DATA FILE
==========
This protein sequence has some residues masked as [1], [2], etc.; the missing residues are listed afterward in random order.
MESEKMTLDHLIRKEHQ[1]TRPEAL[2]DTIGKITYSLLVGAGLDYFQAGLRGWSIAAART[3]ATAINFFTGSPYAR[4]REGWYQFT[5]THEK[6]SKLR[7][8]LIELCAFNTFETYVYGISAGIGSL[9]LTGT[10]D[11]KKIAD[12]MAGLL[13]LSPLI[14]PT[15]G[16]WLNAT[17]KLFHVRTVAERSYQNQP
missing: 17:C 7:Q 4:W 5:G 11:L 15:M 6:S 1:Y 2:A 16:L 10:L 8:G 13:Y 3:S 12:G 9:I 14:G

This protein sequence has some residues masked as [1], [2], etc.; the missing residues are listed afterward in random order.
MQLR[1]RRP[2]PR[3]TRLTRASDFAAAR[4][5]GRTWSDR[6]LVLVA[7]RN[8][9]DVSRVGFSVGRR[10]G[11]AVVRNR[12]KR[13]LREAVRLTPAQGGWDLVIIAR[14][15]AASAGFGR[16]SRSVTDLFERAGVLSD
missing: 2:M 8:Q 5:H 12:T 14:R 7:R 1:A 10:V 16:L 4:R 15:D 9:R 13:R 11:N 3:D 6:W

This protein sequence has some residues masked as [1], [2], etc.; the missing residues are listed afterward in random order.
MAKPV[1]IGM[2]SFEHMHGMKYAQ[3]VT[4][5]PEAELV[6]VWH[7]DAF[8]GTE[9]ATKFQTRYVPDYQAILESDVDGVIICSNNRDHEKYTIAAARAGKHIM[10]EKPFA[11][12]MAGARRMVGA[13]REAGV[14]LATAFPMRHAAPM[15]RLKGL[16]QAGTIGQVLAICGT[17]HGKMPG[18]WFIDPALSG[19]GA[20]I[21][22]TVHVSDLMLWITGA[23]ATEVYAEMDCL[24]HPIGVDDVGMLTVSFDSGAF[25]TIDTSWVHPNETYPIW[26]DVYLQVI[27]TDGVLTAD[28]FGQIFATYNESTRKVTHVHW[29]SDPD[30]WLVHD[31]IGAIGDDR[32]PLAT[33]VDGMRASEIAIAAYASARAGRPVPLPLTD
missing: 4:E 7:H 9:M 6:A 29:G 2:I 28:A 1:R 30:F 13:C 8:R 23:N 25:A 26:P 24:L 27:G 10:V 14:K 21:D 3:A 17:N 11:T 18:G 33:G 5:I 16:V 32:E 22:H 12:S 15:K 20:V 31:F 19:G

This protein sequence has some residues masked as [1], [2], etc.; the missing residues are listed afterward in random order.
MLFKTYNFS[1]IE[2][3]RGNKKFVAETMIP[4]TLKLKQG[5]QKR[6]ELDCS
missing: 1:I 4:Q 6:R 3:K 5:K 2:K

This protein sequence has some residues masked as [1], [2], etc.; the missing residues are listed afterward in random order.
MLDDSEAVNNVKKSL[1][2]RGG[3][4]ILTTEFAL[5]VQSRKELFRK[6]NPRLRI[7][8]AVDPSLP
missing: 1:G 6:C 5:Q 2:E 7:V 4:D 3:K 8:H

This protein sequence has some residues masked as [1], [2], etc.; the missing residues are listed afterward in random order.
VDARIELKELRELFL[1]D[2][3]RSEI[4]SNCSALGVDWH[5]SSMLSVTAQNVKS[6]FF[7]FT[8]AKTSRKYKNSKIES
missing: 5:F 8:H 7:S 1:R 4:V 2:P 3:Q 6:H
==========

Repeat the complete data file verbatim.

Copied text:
This protein sequence has some residues masked as [1], [2], etc.; the missing residues are listed afterward in random order.
MESEKMTLDHLIRKEHQ[1]TRPEAL[2]DTIGKITYSLLVGAGLDYFQAGLRGWSIAAART[3]ATAINFFTGSPYAR[4]REGWYQFT[5]THEK[6]SKLR[7][8]LIELCAFNTFETYVYGISAGIGSL[9]LTGT[10]D[11]KKIAD[12]MAGLL[13]LSPLI[14]PT[15]G[16]WLNAT[17]KLFHVRTVAERSYQNQP
missing: 17:C 7:Q 4:W 5:G 11:L 15:M 6:S 1:Y 2:A 16:L 10:L 8:G 13:Y 3:S 12:G 9:I 14:G

This protein sequence has some residues masked as [1], [2], etc.; the missing residues are listed afterward in random order.
MQLR[1]RRP[2]PR[3]TRLTRASDFAAAR[4][5]GRTWSDR[6]LVLVA[7]RN[8][9]DVSRVGFSVGRR[10]G[11]AVVRNR[12]KR[13]LREAVRLTPAQGGWDLVIIAR[14][15]AASAGFGR[16]SRSVTDLFERAGVLSD
missing: 2:M 8:Q 5:H 12:T 14:R 7:R 1:A 10:V 16:L 4:R 15:D 9:R 13:R 11:N 3:D 6:W

This protein sequence has some residues masked as [1], [2], etc.; the missing residues are listed afterward in random order.
MAKPV[1]IGM[2]SFEHMHGMKYAQ[3]VT[4][5]PEAELV[6]VWH[7]DAF[8]GTE[9]ATKFQTRYVPDYQAILESDVDGVIICSNNRDHEKYTIAAARAGKHIM[10]EKPFA[11][12]MAGARRMVGA[13]REAGV[14]LATAFPMRHAAPM[15]RLKGL[16]QAGTIGQVLAICGT[17]HGKMPG[18]WFIDPALSG[19]GA[20]I[21][22]TVHVSDLMLWITGA[23]ATEVYAEMDCL[24]HPIGVDDVGMLTVSFDSGAF[25]TIDTSWVHPNETYPIW[26]DVYLQVI[27]TDGVLTAD[28]FGQIFATYNESTRKVTHVHW[29]SDPD[30]WLVHD[31]IGAIGDDR[32]PLAT[33]VDGMRASEIAIAAYASARAGRPVPLPLTD
missing: 4:E 7:H 9:M 6:A 29:G 2:I 28:A 1:R 30:F 13:C 8:R 23:N 25:A 26:P 24:L 27:G 10:V 14:K 21:D 3:A 17:N 11:T 18:G 33:G 5:I 16:V 32:E 22:H 12:S 15:K 20:V 31:F 19:G

This protein sequence has some residues masked as [1], [2], etc.; the missing residues are listed afterward in random order.
MLFKTYNFS[1]IE[2][3]RGNKKFVAETMIP[4]TLKLKQG[5]QKR[6]ELDCS
missing: 1:I 4:Q 6:R 3:K 5:K 2:K

This protein sequence has some residues masked as [1], [2], etc.; the missing residues are listed afterward in random order.
MLDDSEAVNNVKKSL[1][2]RGG[3][4]ILTTEFAL[5]VQSRKELFRK[6]NPRLRI[7][8]AVDPSLP
missing: 1:G 6:C 5:Q 2:E 7:V 4:D 3:K 8:H

This protein sequence has some residues masked as [1], [2], etc.; the missing residues are listed afterward in random order.
VDARIELKELRELFL[1]D[2][3]RSEI[4]SNCSALGVDWH[5]SSMLSVTAQNVKS[6]FF[7]FT[8]AKTSRKYKNSKIES
missing: 5:F 8:H 7:S 1:R 4:V 2:P 3:Q 6:H